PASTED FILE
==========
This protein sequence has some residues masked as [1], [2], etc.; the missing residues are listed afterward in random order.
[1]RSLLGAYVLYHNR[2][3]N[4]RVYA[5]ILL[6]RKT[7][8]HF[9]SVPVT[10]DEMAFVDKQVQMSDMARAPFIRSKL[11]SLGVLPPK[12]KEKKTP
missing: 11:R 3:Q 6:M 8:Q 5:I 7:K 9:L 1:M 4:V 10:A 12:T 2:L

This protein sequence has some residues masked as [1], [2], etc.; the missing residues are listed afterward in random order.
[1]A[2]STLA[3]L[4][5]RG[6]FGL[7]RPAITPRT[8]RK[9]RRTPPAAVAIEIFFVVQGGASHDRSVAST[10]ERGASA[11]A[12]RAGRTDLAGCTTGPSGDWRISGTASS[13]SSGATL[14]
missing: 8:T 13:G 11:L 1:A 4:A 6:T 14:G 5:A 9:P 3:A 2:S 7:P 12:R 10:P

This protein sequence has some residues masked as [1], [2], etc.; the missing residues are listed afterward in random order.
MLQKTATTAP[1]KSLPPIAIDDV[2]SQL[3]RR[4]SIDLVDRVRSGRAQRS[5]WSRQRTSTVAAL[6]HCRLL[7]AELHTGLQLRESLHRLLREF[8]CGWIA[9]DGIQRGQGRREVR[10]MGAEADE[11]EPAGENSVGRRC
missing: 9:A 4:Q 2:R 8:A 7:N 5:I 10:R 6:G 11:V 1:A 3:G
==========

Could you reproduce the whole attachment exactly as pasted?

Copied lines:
This protein sequence has some residues masked as [1], [2], etc.; the missing residues are listed afterward in random order.
[1]RSLLGAYVLYHNR[2][3]N[4]RVYA[5]ILL[6]RKT[7][8]HF[9]SVPVT[10]DEMAFVDKQVQMSDMARAPFIRSKL[11]SLGVLPPK[12]KEKKTP
missing: 11:R 3:Q 6:M 8:Q 5:I 7:K 9:L 1:M 4:V 10:A 12:T 2:L

This protein sequence has some residues masked as [1], [2], etc.; the missing residues are listed afterward in random order.
[1]A[2]STLA[3]L[4][5]RG[6]FGL[7]RPAITPRT[8]RK[9]RRTPPAAVAIEIFFVVQGGASHDRSVAST[10]ERGASA[11]A[12]RAGRTDLAGCTTGPSGDWRISGTASS[13]SSGATL[14]
missing: 8:T 13:G 11:L 1:A 4:A 6:T 14:G 5:A 9:P 3:A 2:S 7:P 12:R 10:P

This protein sequence has some residues masked as [1], [2], etc.; the missing residues are listed afterward in random order.
MLQKTATTAP[1]KSLPPIAIDDV[2]SQL[3]RR[4]SIDLVDRVRSGRAQRS[5]WSRQRTSTVAAL[6]HCRLL[7]AELHTGLQLRESLHRLLREF[8]CGWIA[9]DGIQRGQGRREVR[10]MGAEADE[11]EPAGENSVGRRC
missing: 9:A 4:Q 2:R 8:A 7:N 5:I 10:R 6:G 11:V 1:A 3:G